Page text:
The Feasibility of Hypnotic Analgesia in Ameliorating Pain and Anxiety Among Adults Undergoing Needle Electromyography
http://journals. lww.com/ajpmr/ Abstract/ 2009/01000/ The_Feasibility_ of_Hypnotic_ Analgesia_ in.4.aspx
American Journal of Physical Medicine & Rehabilitation:
January 2009 - Volume 88 - Issue 1 - pp 21-29
doi: 10.1097/PHM. 0b013e31818e00bd
Original Research Article: Electromyography
Slack D, Nelson L, Patterson D, Burns S, Hakimi K, Robinson L: The feasibility of hypnotic analgesia in ameliorating pain and anxiety among adults undergoing needle electromyography. Am J Phys Med Rehabil 2009;88:21-29.
Objective: Our hypothesis was that hypnotic analgesia reduces pain and anxiety during electromyography (EMG).
Design: We performed a prospective randomized, controlled clinical trial at outpatient electrodiagnostic clinics in teaching hospitals. Just before EMG, 26 subjects were randomized to one of three 20-min audio programs: education about EMG (EDU) (n = 8); hypnotic induction without analgesic suggestion (n = 10); or hypnotic induction with analgesic suggestion (n = 8). The blinded electromyographer provided a posthypnotic suggestion at the start of EMG. After EMG, subjects rated worst and average pain and anxiety using visual analog scales.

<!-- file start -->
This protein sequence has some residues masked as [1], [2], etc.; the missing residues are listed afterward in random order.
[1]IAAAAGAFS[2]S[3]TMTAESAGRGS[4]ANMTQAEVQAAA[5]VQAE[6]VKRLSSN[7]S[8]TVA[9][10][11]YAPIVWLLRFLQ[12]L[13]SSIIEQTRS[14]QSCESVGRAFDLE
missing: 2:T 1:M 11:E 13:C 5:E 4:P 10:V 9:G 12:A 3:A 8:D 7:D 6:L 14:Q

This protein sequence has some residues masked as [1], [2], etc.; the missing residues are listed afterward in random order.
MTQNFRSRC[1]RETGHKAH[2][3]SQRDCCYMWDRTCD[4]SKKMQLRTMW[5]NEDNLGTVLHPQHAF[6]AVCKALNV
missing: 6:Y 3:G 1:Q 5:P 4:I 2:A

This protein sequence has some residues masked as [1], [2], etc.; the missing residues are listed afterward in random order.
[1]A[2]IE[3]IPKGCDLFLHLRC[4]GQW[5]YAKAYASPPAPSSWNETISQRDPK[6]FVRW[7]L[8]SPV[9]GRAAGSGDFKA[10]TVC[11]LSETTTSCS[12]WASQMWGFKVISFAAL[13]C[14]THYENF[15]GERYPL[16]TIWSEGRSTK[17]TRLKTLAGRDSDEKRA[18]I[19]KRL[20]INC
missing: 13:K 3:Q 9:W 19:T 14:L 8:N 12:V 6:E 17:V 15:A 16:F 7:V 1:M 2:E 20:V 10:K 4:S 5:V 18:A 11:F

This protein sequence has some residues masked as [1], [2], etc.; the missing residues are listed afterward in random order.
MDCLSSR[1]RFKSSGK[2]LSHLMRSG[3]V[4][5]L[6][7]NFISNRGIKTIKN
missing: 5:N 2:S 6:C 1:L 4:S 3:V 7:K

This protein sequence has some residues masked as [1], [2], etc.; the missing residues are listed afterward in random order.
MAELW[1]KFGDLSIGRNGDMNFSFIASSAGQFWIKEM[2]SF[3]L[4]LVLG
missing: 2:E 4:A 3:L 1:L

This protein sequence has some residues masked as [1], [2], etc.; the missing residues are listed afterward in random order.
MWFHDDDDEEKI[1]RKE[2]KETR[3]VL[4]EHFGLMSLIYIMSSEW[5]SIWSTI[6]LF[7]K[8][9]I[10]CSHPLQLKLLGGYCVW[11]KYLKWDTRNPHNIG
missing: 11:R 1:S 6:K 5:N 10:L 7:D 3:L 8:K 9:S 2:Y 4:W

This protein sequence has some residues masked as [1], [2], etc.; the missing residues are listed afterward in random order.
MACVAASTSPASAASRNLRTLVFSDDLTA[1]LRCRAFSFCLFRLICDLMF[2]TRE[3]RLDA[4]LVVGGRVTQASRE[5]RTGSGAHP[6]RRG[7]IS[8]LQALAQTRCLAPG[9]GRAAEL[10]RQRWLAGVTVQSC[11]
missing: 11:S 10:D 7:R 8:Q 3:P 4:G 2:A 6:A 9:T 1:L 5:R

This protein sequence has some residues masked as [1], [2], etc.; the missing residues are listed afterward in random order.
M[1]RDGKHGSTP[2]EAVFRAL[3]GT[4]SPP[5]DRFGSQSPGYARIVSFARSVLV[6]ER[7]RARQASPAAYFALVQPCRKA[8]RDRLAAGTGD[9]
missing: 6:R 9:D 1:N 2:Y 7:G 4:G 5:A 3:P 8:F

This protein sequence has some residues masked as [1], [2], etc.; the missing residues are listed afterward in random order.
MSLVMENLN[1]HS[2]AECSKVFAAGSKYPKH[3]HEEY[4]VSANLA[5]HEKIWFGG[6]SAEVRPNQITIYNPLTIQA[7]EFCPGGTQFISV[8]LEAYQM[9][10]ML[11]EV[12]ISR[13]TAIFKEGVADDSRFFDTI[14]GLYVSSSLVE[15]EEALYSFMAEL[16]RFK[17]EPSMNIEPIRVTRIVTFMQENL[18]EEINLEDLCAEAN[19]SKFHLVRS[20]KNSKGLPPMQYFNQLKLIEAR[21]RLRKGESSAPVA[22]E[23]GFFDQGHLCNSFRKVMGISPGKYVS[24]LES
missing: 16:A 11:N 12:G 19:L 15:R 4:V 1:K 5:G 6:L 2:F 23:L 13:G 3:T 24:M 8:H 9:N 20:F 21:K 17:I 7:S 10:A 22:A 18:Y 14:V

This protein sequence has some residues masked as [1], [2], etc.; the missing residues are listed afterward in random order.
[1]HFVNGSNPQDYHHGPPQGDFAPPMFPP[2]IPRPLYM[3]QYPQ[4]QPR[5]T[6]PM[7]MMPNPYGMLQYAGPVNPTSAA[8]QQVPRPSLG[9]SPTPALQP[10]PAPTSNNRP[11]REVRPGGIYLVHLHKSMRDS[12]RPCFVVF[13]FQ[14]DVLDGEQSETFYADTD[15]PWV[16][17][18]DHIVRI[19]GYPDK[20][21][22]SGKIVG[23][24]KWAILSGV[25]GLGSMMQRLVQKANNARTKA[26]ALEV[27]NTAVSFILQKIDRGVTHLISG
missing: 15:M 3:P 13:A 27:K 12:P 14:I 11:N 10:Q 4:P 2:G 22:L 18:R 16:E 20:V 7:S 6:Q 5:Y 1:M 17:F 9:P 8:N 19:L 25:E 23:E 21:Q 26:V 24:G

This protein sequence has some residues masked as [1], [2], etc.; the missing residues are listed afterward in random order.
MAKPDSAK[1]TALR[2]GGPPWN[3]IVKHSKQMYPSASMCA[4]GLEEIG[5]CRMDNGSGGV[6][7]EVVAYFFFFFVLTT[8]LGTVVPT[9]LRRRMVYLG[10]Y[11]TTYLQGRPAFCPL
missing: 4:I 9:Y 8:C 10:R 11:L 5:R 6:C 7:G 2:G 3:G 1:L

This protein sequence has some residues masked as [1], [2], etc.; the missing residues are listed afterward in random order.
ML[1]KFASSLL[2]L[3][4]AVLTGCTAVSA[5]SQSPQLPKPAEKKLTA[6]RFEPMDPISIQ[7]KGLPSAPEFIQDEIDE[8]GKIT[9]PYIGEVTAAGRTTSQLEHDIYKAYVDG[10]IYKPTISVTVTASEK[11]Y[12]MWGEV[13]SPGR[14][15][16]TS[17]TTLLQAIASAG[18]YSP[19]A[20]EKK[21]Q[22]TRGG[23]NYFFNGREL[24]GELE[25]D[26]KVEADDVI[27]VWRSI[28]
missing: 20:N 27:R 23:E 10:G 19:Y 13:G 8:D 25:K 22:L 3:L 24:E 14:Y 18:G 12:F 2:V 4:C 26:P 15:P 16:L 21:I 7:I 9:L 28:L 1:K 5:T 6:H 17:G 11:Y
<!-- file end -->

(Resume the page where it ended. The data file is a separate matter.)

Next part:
Results: Mean values for the EDU, hypnotic induction without analgesic suggestion, and hypnotic induction with analgesic suggestion groups were not significantly different (mean ± SD): worst pain 67 ± 25, 42 ± 18, and 49 ± 30; average pain 35 ± 26, 27 ± 14, and 25 ± 22; and anxiety 44 ± 41, 42 ± 23, and 22 ± 24. When hypnosis groups were merged (n = 18) and compared with the EDU condition (n = 8), average and worst pain and anxiety were less for the hypnosis group than EDU, but this was statistically significant only for worst pain (hypnosis, 46 ± 24 vs. EDU, 67 ± 35; P = 0.049) with a 31% average reduction.
Conclusions: A short hypnotic induction seems to reduce worst pain during electromyography.